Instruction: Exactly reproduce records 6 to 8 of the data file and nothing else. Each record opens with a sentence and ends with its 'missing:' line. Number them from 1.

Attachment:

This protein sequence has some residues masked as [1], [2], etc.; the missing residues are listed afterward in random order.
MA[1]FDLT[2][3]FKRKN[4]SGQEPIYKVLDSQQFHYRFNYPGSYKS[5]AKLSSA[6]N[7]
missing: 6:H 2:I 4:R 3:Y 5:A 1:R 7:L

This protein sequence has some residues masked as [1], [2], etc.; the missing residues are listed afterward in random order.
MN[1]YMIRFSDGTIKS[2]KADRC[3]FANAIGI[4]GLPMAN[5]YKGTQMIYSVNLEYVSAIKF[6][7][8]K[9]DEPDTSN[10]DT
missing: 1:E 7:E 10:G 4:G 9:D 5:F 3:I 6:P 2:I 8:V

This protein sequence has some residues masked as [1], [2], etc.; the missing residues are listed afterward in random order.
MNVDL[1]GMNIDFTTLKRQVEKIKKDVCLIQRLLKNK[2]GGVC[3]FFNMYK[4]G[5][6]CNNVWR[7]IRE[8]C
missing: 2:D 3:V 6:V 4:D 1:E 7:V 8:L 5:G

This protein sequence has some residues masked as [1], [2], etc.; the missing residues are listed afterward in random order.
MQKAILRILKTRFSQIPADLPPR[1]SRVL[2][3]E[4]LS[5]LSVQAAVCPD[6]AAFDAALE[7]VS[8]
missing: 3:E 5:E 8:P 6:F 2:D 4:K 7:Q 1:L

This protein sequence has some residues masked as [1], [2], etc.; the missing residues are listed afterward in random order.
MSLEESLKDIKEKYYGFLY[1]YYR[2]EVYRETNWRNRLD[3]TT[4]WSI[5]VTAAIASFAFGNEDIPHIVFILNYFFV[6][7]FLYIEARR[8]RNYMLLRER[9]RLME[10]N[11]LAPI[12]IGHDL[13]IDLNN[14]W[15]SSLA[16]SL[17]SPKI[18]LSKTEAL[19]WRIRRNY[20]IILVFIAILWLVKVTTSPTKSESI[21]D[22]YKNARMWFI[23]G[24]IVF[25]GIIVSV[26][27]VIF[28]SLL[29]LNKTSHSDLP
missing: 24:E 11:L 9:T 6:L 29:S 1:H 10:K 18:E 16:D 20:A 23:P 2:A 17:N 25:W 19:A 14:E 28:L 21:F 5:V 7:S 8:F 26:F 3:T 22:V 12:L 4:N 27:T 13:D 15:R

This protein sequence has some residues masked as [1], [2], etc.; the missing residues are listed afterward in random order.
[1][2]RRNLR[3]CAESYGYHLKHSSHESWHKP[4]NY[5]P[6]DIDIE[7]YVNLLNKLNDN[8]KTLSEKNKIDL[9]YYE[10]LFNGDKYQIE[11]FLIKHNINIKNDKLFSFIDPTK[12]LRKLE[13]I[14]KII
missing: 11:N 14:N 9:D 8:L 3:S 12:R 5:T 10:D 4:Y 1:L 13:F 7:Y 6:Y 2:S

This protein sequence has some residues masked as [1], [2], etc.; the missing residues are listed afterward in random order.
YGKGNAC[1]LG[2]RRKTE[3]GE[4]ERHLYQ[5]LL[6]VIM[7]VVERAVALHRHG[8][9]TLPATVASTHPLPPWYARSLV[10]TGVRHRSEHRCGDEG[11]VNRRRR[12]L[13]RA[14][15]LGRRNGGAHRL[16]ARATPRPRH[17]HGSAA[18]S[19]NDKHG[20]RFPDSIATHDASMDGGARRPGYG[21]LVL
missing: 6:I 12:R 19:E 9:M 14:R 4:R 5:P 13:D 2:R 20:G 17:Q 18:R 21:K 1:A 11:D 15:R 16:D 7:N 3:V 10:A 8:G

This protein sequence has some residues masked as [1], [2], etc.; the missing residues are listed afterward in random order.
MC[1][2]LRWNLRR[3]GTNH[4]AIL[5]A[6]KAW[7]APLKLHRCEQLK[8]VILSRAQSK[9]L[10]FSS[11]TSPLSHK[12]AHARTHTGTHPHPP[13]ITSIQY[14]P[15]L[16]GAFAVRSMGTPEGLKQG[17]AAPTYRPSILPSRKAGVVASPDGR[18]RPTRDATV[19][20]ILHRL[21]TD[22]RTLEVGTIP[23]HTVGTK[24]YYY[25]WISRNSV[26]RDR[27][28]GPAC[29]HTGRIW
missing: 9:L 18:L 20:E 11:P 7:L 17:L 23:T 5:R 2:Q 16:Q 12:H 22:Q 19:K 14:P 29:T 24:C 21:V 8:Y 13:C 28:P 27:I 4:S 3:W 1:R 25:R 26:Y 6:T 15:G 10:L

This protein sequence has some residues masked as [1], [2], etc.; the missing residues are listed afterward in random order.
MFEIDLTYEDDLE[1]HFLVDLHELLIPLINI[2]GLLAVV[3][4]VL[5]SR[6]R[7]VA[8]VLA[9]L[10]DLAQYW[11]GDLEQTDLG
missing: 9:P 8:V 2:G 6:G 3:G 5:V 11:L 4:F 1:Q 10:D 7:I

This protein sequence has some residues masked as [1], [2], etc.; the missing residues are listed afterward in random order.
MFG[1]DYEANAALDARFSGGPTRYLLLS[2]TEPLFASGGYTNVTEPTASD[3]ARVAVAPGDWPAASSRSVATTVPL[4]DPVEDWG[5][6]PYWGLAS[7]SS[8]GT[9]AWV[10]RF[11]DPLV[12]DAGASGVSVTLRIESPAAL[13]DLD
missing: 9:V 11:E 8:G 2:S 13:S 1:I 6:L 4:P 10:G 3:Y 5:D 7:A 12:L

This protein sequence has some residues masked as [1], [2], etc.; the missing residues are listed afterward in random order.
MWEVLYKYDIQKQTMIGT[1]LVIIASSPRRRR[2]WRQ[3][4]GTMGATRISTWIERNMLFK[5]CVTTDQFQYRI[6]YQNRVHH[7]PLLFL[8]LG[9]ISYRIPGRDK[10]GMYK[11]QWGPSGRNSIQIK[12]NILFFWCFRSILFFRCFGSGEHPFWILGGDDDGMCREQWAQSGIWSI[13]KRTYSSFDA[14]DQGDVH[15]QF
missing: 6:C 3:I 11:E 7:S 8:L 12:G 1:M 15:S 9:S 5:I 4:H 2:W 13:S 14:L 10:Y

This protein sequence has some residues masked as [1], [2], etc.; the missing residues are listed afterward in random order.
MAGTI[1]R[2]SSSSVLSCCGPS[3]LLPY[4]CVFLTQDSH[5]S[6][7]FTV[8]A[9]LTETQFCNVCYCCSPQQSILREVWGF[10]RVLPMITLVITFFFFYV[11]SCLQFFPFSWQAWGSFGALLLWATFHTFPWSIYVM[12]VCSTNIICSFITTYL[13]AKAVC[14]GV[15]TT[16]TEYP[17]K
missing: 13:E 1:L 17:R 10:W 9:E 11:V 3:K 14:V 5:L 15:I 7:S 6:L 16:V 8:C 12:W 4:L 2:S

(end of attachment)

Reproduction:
This protein sequence has some residues masked as [1], [2], etc.; the missing residues are listed afterward in random order.
[1][2]RRNLR[3]CAESYGYHLKHSSHESWHKP[4]NY[5]P[6]DIDIE[7]YVNLLNKLNDN[8]KTLSEKNKIDL[9]YYE[10]LFNGDKYQIE[11]FLIKHNINIKNDKLFSFIDPTK[12]LRKLE[13]I[14]KII
missing: 11:N 14:N 9:D 8:L 3:S 12:R 5:T 10:D 4:Y 1:L 13:F 7:Y 6:Y 2:S

This protein sequence has some residues masked as [1], [2], etc.; the missing residues are listed afterward in random order.
YGKGNAC[1]LG[2]RRKTE[3]GE[4]ERHLYQ[5]LL[6]VIM[7]VVERAVALHRHG[8][9]TLPATVASTHPLPPWYARSLV[10]TGVRHRSEHRCGDEG[11]VNRRRR[12]L[13]RA[14][15]LGRRNGGAHRL[16]ARATPRPRH[17]HGSAA[18]S[19]NDKHG[20]RFPDSIATHDASMDGGARRPGYG[21]LVL
missing: 6:I 12:R 19:E 9:M 14:R 4:R 5:P 13:D 2:R 20:G 17:Q 18:R 21:K 1:A 11:D 15:R 16:D 7:N 3:V 10:A 8:G

This protein sequence has some residues masked as [1], [2], etc.; the missing residues are listed afterward in random order.
MC[1][2]LRWNLRR[3]GTNH[4]AIL[5]A[6]KAW[7]APLKLHRCEQLK[8]VILSRAQSK[9]L[10]FSS[11]TSPLSHK[12]AHARTHTGTHPHPP[13]ITSIQY[14]P[15]L[16]GAFAVRSMGTPEGLKQG[17]AAPTYRPSILPSRKAGVVASPDGR[18]RPTRDATV[19][20]ILHRL[21]TD[22]RTLEVGTIP[23]HTVGTK[24]YYY[25]WISRNSV[26]RDR[27][28]GPAC[29]HTGRIW
missing: 9:L 18:L 20:E 11:P 7:L 17:L 23:T 5:R 2:Q 16:Q 12:H 22:Q 19:K 14:P 29:T 24:C 21:V 8:Y 13:C 28:P 27:I 4:S 3:W 1:R 25:R 26:Y 6:T 15:G 10:L